SHS2Walter, along with Rena, spent spring 2014 focusing on the water needs of the school. “Our job was to develop a system that would gather water from the roof whenever it rained, funnel it into a storage area, and make sure it is easily accessible whenever it is needed,” says Walter. “The really difficult part of that work was determining how big the storage needed to be. While demand was pretty much constant all year, supply changed due to the cycling rainy and dry seasons, which made it tough to determine the size of the storage so that when water was captured, there would be enough for the entire year. We needed to determine how many students would be there, what their daily water needs would be, and build to appropriate size everything based on those variables.”

Each project had two parts—a planning phase in Ithaca, and a trip to Petit Goave, Haiti, a coastal city of more than 100,000, 42 miles south of Port-au-Prince. “We needed to go to Haiti to assess the reality of building and maintaining these technologies in the Haiti environment and decide if they were feasible,” says Nadia, a civil and environmental engineering major.

In spring 2014, Rena, who studies biological engineering, travelled to Haiti to research available materials and make final recommendations. “In Haiti I observed various rainwater systems and tried to narrow down the options,” she says. “We are thinking of using a butterfly roof, in which case water would run along the crease of the roof and travel by PVC piping to the cisterns. While concrete is generally the best material for cisterns, in this case, we recommend plastic as it is less prone to crack in an earthquake.”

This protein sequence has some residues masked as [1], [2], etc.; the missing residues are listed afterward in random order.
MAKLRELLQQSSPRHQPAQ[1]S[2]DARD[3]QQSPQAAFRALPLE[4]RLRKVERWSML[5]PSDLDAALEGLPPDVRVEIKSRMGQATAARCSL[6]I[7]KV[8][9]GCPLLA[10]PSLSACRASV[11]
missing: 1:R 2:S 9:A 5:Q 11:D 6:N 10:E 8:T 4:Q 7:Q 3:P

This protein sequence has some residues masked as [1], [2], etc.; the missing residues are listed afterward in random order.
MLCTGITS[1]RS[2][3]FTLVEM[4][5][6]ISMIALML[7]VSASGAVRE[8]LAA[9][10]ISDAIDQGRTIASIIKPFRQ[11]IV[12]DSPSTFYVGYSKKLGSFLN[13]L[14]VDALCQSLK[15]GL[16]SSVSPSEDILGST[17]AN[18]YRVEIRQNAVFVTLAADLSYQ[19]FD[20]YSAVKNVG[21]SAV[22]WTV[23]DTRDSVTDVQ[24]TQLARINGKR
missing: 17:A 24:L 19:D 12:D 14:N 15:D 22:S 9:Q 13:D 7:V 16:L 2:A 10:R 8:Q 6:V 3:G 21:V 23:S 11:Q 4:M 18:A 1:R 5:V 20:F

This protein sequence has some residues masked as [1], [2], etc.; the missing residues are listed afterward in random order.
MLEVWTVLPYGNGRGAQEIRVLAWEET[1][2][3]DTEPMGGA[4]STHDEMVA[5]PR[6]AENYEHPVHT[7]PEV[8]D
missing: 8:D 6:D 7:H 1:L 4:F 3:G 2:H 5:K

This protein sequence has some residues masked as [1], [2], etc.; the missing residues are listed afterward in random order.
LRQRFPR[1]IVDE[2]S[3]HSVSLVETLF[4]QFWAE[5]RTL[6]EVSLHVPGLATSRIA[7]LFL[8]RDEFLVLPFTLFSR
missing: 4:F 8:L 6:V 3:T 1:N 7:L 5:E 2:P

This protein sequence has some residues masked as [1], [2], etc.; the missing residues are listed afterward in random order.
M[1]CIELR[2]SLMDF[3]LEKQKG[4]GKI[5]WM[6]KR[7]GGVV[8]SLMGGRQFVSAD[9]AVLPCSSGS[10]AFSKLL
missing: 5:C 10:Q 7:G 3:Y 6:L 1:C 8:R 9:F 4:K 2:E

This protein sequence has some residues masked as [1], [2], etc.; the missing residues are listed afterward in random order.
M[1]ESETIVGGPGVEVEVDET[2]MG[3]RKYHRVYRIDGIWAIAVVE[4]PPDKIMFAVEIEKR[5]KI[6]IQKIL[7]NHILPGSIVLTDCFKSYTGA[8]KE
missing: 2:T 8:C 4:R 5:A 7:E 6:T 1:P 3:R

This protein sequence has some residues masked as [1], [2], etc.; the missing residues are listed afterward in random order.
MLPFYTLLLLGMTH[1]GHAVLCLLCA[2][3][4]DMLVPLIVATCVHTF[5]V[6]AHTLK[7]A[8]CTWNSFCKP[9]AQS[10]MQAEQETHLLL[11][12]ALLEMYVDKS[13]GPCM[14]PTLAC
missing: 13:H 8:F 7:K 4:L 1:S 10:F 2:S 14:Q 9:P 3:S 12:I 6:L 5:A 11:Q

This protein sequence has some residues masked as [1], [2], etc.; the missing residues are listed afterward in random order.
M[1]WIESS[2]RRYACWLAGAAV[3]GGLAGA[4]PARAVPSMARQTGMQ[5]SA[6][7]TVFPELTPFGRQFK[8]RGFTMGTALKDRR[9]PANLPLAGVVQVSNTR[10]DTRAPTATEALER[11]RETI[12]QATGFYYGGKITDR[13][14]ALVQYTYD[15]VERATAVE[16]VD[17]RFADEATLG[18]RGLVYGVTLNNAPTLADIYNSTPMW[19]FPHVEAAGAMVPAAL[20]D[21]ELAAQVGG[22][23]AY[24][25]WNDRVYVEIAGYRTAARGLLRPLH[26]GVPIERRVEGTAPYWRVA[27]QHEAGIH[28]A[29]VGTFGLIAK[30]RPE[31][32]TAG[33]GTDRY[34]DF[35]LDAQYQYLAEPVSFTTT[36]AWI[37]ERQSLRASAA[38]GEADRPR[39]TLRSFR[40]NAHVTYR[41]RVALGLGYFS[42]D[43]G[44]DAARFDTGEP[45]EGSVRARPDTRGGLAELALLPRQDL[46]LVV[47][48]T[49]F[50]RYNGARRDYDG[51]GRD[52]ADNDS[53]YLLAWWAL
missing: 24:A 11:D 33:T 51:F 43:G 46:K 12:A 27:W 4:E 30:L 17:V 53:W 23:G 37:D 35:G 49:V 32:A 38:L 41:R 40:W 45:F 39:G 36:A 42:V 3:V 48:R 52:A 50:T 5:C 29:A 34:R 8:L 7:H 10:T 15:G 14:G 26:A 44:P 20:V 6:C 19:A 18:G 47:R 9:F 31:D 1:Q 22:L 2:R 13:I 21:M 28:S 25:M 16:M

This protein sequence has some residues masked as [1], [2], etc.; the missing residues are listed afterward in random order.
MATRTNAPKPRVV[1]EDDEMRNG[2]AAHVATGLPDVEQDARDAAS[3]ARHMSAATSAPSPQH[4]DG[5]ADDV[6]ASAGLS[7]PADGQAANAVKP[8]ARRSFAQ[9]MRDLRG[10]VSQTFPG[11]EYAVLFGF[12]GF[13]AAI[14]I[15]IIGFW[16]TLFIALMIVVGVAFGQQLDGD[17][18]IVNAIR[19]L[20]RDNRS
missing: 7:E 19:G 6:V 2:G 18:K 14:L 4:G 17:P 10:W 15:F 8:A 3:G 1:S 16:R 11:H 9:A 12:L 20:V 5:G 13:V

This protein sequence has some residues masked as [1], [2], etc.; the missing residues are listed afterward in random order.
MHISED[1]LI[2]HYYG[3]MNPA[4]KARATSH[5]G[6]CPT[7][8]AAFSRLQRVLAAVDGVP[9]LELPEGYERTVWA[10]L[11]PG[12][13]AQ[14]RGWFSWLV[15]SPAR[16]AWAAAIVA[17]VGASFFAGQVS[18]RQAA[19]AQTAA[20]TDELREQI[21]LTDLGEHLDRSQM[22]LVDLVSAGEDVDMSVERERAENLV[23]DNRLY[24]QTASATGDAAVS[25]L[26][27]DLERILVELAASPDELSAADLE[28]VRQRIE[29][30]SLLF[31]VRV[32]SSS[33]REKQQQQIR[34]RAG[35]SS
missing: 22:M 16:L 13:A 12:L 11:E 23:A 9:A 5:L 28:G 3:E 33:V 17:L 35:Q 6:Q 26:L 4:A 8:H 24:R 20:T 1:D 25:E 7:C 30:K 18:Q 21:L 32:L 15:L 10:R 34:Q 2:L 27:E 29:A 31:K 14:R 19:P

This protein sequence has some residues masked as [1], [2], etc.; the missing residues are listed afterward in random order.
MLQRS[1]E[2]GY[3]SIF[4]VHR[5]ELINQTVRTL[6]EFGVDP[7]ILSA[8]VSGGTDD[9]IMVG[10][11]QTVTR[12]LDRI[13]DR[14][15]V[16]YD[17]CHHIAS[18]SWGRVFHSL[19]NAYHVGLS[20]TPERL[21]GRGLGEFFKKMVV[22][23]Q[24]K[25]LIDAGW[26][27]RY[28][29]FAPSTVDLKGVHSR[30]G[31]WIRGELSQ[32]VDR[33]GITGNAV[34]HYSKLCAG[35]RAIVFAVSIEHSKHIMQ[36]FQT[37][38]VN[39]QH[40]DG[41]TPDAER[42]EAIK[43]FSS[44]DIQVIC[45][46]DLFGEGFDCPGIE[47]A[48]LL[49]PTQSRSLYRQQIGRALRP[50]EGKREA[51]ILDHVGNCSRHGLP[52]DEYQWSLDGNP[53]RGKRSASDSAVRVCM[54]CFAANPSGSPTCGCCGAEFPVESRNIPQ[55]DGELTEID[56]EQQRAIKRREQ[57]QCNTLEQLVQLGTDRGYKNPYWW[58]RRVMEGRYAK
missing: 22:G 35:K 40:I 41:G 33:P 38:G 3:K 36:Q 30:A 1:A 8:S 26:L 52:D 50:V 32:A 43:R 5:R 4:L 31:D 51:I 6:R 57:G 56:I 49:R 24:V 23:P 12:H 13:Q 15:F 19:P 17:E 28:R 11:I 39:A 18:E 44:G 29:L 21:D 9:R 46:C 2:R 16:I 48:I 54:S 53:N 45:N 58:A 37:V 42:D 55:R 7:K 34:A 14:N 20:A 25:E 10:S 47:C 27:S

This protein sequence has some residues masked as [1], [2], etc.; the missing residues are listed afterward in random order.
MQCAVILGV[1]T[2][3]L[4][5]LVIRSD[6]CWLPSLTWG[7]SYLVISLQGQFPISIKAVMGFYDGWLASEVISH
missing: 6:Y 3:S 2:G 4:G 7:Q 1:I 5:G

Margaret, who is majoring in information science, used the experience to explore design. Her role was to help design classroom interiors, and the big takeaway for her was the difference between making plans and what is really possible on the ground. “In Ithaca, we were thinking really optimistically about what we could do in the classroom and what materials we could use,” says Margaret. “When we went down there, the reality that they don’t have the resources we do struck home.”

Nadia studied the possibility of composting toilets at the facility. “Not only do composting toilets provide these communities with better sanitation but they also create this compost that you can use to reforest Haiti and replenish the country,” she notes. “As a result of this project, I got pretty passionate about them!”

SHS3She also grew passionate about the concept of working with people on a project they create and direct. “The impetus for the project came from within the community,” she says. “For me the most valuable part of the experience was talking to Haitians about their ideas for uplifting the country. Working on an international project like this, I always have these worries we’re not working for the community—that we’re just doing something we want to do. But this project is something this community can really benefit from, especially if we work with them.”